Performance and impact indicators can include bringing more women into research, development and leadership positions; strengthening the representation of women in clinical trials in tune with disease prevalence; ensuring the collection, analysis and reporting of gender-disaggregated data; establishing new types of research and development partnerships that can lead to new innovation and medical solutions to address major unmet needs in women’s health, such as endometriosis; and employee policies and benefits that promote women’s health and cultivate environments where women feel empowered to speak openly about their health needs.

Companies need to firmly commit to investment in women’s diseases, but to do so there needs to be a profitable business case. Currently this is a difficult task due to two main reasons: the regulatory hurdles and the payors failure to see women’s diseases as an unmet need. Let’s start with the regulatory hurdles. Currently, for drugs given to women planning to conceive, both the FDA and the European Medicines Agency (EMA) require follow up of the children’s health which is of course an important safety assessment, but it also adds significant costs to already expensive trials. In Europe this is usually only 6 months, however for the FDA it is a 2-year follow up. And this is only one of several regulatory hurdles that can deter pharmaceutical companies from investing in women’s health. The other critical issue in the business case is educating payors on the value of new therapeutics for diseases affecting women. The impact of diseases such as endometriosis and PCOS can be devalued when inexpensive and readily available medications—such as oral contraceptives and non-steroidal anti-inflammatory drugs (NSAIDs)—are deemed sufficient. However, more efficient drugs that treat the cause of the illnesses rather than the symptoms are needed. Education regarding the unmet needs is required to shift perceptions and generate understanding that the price point necessary for generating a solid business case for companies is preventing them from investing in this space.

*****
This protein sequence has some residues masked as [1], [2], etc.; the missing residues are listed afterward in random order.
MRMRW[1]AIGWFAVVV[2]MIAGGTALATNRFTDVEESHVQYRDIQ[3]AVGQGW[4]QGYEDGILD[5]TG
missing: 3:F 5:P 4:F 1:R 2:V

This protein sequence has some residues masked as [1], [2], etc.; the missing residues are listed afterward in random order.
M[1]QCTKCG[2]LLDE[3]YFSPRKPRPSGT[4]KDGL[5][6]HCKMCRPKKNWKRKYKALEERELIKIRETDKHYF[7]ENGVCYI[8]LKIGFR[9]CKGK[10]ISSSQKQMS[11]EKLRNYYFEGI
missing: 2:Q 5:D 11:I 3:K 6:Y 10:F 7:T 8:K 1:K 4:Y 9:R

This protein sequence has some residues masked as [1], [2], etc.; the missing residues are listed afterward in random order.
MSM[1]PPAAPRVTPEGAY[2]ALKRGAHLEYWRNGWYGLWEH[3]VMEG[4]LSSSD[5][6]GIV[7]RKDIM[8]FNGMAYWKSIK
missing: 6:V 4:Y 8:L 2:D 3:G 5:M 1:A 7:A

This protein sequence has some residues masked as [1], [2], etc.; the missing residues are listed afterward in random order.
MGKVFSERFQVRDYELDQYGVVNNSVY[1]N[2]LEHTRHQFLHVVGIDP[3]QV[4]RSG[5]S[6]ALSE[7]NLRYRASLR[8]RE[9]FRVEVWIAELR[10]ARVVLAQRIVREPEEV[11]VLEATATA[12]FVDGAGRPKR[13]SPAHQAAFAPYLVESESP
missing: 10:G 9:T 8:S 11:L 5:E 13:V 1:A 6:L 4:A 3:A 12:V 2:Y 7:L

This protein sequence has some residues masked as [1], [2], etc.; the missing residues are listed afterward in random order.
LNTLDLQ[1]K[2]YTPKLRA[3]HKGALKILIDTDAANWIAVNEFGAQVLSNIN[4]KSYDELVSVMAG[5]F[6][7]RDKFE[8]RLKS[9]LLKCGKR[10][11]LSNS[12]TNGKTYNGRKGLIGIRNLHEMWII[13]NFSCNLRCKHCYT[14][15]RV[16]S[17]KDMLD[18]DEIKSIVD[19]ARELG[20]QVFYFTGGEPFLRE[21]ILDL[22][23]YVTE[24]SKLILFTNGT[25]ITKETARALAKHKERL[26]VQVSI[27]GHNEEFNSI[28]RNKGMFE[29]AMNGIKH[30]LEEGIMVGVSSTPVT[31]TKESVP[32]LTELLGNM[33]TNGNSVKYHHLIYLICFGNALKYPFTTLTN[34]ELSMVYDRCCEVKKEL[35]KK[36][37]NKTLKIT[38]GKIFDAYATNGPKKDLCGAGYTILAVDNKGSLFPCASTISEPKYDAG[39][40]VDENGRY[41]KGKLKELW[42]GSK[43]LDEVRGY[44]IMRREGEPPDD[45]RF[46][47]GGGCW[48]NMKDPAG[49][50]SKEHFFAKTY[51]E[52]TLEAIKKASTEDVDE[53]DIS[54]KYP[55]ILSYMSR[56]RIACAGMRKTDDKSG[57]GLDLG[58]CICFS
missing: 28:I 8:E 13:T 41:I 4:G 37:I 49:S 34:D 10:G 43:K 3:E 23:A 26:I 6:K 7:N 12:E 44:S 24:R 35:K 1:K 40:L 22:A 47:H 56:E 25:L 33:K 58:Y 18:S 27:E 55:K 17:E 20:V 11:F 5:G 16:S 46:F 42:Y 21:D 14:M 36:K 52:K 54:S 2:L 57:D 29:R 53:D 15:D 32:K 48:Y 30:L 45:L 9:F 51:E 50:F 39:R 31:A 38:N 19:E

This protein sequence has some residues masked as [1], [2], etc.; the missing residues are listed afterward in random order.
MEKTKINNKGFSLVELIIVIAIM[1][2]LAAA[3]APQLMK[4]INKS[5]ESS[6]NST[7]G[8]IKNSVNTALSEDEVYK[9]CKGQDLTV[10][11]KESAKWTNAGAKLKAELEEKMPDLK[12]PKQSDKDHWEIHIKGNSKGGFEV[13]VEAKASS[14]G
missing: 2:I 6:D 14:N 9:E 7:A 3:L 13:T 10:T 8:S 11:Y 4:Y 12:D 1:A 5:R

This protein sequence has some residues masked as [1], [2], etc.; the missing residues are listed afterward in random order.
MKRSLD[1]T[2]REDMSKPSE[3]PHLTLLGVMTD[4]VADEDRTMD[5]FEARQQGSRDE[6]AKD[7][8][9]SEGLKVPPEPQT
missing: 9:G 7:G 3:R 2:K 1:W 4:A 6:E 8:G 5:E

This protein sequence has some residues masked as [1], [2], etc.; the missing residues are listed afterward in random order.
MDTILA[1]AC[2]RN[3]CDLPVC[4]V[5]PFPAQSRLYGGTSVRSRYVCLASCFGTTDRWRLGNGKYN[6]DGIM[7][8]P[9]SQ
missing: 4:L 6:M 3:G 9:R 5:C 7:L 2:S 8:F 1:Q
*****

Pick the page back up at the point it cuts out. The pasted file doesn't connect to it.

To overcome both regulatory and payor hurdles, and prioritize innovation in women’s diseases, companies must collaborate extensively by engaging all the critical stakeholders to educate, value, protect and promote women’s health (Fig. 2). Roundtables with global leaders in academia, industry, regulatory affairs, payors, investors and patients are needed to change behaviors, transform the healthcare paradigm for women and close the health disparities that exist.